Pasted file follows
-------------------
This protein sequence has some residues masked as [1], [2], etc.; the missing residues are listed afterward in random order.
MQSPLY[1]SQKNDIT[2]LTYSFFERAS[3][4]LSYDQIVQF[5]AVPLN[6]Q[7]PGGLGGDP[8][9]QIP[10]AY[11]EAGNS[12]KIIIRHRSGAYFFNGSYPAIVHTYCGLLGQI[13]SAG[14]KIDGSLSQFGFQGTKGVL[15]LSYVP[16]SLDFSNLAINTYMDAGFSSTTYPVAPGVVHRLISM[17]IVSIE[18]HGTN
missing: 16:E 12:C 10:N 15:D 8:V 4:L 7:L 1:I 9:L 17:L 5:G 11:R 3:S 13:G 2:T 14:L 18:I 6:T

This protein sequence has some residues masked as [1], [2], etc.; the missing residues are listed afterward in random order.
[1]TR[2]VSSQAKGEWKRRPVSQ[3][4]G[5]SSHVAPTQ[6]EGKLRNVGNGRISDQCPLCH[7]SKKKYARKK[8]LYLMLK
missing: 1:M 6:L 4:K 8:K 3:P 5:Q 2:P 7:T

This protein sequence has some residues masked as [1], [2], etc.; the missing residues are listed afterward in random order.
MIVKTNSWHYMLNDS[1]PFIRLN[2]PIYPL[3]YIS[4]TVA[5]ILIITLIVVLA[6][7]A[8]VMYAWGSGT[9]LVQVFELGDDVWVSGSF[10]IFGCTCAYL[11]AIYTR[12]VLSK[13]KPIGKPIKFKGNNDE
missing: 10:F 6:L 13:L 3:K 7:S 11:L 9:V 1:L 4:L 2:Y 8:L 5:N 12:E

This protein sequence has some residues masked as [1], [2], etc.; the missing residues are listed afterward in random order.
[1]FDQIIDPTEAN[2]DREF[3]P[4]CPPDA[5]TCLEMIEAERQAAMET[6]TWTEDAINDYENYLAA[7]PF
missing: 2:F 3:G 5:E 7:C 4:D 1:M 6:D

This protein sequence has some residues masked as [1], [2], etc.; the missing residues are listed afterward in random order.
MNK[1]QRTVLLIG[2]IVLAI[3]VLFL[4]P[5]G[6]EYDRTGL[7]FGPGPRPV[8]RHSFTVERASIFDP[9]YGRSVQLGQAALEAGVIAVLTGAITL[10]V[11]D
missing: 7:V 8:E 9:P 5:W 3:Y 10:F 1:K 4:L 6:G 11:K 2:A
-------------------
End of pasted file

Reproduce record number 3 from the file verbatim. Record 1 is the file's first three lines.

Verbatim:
This protein sequence has some residues masked as [1], [2], etc.; the missing residues are listed afterward in random order.
MIVKTNSWHYMLNDS[1]PFIRLN[2]PIYPL[3]YIS[4]TVA[5]ILIITLIVVLA[6][7]A[8]VMYAWGSGT[9]LVQVFELGDDVWVSGSF[10]IFGCTCAYL[11]AIYTR[12]VLSK[13]KPIGKPIKFKGNNDE
missing: 10:F 6:L 13:L 3:K 7:S 11:L 9:V 1:L 4:L 2:Y 8:L 5:N 12:E